Another line of storms is pushing through the St. Louis area as of 7:00 a.m. Monday. Severe storms that pushed through the St. Louis metro area early Monday morning brought strong winds and lightning. The storms caused scattered power outages that plunged thousands of residents into the dark.
As of 7:05 a.m., about 88-hundred people are without power on the Missouri side of the river with about half in St. Louis County and another 19-hundred in the Metro East-mainly in St. Clair County.
Ameren has set up a memorial fund for one of their line workers who died last week. Dave Burns was electrocuted while performing repairs in the wake of the Hazelwood tornado.
Donations can be sent to the following fund:
In Memory of Dave Burns Fund
Vantage Credit Union
P.O. Box 4433
Bridgeton, Mo. 63044
Sympathy cards and/or letters of condolence can be sent to:
Baue Funeral Home
Attn: Ryan Burns
3950 W. Clay St.
St. Charles, Mo. 63301
With another line of potentially severe weather expected to push through the metro-area Thursday, Ameren has place crews on both sides of the river on stand-by. Ameren officials say they've mobilized personnel and equipment to facilitate their response to any storm-related power outages.
But Ameren officials say there are some things customers who lose power during the storms need to do. First, officials say, report the outage. Don't assume the power company knows your lights are out.
Second, they remind customers to stay away from downed power lines and always assume that any lines that have fallen are still live wires. Report the downed lines immediately.
They say to stay out of the way of power company crews who are working to repair lines and restore power.
And finally, they ask customers to be patient. Crews will get repairs made as quickly as they can do so safely.
More tips can be found at Ameren's online Outage Center.
Sad news as crews continue to cleanup efforts in North County.
An Ameren lineman died today while working to restore power in St. Ann. Reports are the worker, an 18 year veteran, came in contact with a live wire and was electrocuted.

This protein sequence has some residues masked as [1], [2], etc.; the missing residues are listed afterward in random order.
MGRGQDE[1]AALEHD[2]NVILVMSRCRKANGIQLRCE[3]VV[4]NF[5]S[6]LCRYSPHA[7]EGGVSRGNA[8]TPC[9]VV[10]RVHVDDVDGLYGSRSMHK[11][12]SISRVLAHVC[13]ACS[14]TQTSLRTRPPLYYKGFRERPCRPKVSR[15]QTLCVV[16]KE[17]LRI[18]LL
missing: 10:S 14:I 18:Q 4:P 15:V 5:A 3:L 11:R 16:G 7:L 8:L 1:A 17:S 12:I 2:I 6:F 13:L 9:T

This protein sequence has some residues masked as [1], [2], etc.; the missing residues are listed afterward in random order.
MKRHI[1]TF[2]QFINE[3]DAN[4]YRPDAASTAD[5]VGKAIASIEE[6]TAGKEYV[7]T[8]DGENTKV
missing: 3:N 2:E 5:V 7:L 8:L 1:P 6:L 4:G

They claim dumping the Illinois coal plants will reduce business risk, improve earnings and strengthen its balance sheet. Ameren executives say the company will focus on its utilities and the expansion of its transmission system.
Dynegy Inc. will buy the five Ameren coal-fired power plants representing more than 4,100 megawatts of generating capacity as well as Ameren’s power marketing business.
Ameren will receive no cash in the deal, but it will benefit by offloading $825 million of debt tied to the generating business. The company said it will also realize $180 million in tax benefits.
The Consumer Council, a nonprofit consumer advocacy group, is arguing against passage of Missouri Senate Bill 207 that would allow Ameren to establish a surcharge in order to generate millions of dollars for infrastructure improvements.
Consumer groups argue that the extra revenue isn't needed since the utility earned well above it's authorized return limits in 2012. They also point to a $263 million rate increase that took effect in January.
Ameren officials say the higher than expected profits last year were due to unusual circumstances, like the extra-hot summer, and weren't enough to cover needed infrastructure improvements.
Crews were working to move cable and telephone lines hit the Ameren gas line along north Main Street, causing gas to build up under the street and in the basement of the nearby apartment complex. Electricity to that building was disconnected as a precaution.
Crews drilled through the sidewalk to reach the break and cap it. Residents were allowed to return home, but had no gas service.
A circuit court judge had ruled last month that the Franklin County Commission acted lawfully when it approved zoning changes allowing the development of the landfill. Ameren Missouri has since filed for a permit to build the coal ash landfill next to its Labadie power plant.
But the Labadie Environmental Organization is now appealing the court's decision.